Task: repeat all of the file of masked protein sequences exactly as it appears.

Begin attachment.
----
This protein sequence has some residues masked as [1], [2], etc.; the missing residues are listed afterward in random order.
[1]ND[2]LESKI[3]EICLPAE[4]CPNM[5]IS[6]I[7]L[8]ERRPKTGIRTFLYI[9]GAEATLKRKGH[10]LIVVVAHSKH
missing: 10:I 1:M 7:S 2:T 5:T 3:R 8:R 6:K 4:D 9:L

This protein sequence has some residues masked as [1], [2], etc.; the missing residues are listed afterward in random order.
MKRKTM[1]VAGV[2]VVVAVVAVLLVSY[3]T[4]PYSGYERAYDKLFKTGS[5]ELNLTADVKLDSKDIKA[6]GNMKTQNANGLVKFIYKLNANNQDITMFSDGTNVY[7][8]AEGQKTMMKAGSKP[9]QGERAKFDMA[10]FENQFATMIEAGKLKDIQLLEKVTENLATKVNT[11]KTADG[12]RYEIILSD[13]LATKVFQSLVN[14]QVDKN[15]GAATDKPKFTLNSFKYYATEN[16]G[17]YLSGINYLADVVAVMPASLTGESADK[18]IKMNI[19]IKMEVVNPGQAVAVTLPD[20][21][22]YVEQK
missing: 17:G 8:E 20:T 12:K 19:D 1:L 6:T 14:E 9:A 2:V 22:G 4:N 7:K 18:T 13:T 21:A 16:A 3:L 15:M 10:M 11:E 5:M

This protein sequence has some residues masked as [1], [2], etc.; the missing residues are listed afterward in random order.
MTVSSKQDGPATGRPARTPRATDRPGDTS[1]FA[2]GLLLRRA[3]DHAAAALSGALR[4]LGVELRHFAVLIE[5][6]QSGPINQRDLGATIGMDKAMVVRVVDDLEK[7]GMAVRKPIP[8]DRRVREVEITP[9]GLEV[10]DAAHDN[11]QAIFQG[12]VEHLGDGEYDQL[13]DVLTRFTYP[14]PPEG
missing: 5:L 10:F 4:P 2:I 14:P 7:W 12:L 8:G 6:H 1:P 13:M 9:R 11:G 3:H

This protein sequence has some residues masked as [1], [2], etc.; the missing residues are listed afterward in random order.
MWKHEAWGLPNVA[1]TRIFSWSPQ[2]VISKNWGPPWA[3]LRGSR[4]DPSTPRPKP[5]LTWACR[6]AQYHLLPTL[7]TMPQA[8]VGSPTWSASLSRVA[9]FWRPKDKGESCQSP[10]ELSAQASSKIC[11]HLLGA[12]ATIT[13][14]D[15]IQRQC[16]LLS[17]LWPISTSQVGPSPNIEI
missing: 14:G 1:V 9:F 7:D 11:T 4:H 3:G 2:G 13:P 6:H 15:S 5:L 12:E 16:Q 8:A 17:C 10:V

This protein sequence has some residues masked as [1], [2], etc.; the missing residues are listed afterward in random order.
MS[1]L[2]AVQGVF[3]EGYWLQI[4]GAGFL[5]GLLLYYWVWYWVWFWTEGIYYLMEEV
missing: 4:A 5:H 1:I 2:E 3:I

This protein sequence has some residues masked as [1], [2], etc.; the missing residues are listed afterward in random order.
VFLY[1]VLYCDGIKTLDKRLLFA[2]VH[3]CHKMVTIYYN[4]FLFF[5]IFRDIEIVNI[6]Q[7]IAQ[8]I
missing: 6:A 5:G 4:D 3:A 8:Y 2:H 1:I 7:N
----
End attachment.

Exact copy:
This protein sequence has some residues masked as [1], [2], etc.; the missing residues are listed afterward in random order.
[1]ND[2]LESKI[3]EICLPAE[4]CPNM[5]IS[6]I[7]L[8]ERRPKTGIRTFLYI[9]GAEATLKRKGH[10]LIVVVAHSKH
missing: 10:I 1:M 7:S 2:T 5:T 3:R 8:R 6:K 4:D 9:L

This protein sequence has some residues masked as [1], [2], etc.; the missing residues are listed afterward in random order.
MKRKTM[1]VAGV[2]VVVAVVAVLLVSY[3]T[4]PYSGYERAYDKLFKTGS[5]ELNLTADVKLDSKDIKA[6]GNMKTQNANGLVKFIYKLNANNQDITMFSDGTNVY[7][8]AEGQKTMMKAGSKP[9]QGERAKFDMA[10]FENQFATMIEAGKLKDIQLLEKVTENLATKVNT[11]KTADG[12]RYEIILSD[13]LATKVFQSLVN[14]QVDKN[15]GAATDKPKFTLNSFKYYATEN[16]G[17]YLSGINYLADVVAVMPASLTGESADK[18]IKMNI[19]IKMEVVNPGQAVAVTLPD[20][21][22]YVEQK
missing: 17:G 8:E 20:T 12:K 19:D 1:L 6:T 14:E 9:A 2:V 22:G 4:N 7:K 18:T 13:T 21:A 16:A 3:L 15:M 10:M 11:E 5:M

This protein sequence has some residues masked as [1], [2], etc.; the missing residues are listed afterward in random order.
MTVSSKQDGPATGRPARTPRATDRPGDTS[1]FA[2]GLLLRRA[3]DHAAAALSGALR[4]LGVELRHFAVLIE[5][6]QSGPINQRDLGATIGMDKAMVVRVVDDLEK[7]GMAVRKPIP[8]DRRVREVEITP[9]GLEV[10]DAAHDN[11]QAIFQG[12]VEHLGDGEYDQL[13]DVLTRFTYP[14]PPEG
missing: 5:L 10:F 4:P 2:I 14:P 7:W 12:L 8:G 6:H 1:P 13:M 9:R 11:G 3:H

This protein sequence has some residues masked as [1], [2], etc.; the missing residues are listed afterward in random order.
MWKHEAWGLPNVA[1]TRIFSWSPQ[2]VISKNWGPPWA[3]LRGSR[4]DPSTPRPKP[5]LTWACR[6]AQYHLLPTL[7]TMPQA[8]VGSPTWSASLSRVA[9]FWRPKDKGESCQSP[10]ELSAQASSKIC[11]HLLGA[12]ATIT[13][14]D[15]IQRQC[16]LLS[17]LWPISTSQVGPSPNIEI
missing: 14:G 1:V 9:F 7:D 11:T 4:H 3:G 2:G 13:P 6:H 15:S 5:L 12:E 16:Q 8:A 17:C 10:V

This protein sequence has some residues masked as [1], [2], etc.; the missing residues are listed afterward in random order.
MS[1]L[2]AVQGVF[3]EGYWLQI[4]GAGFL[5]GLLLYYWVWYWVWFWTEGIYYLMEEV
missing: 4:A 5:H 1:I 2:E 3:I

This protein sequence has some residues masked as [1], [2], etc.; the missing residues are listed afterward in random order.
VFLY[1]VLYCDGIKTLDKRLLFA[2]VH[3]CHKMVTIYYN[4]FLFF[5]IFRDIEIVNI[6]Q[7]IAQ[8]I
missing: 6:A 5:G 4:D 3:A 8:Y 2:H 1:I 7:N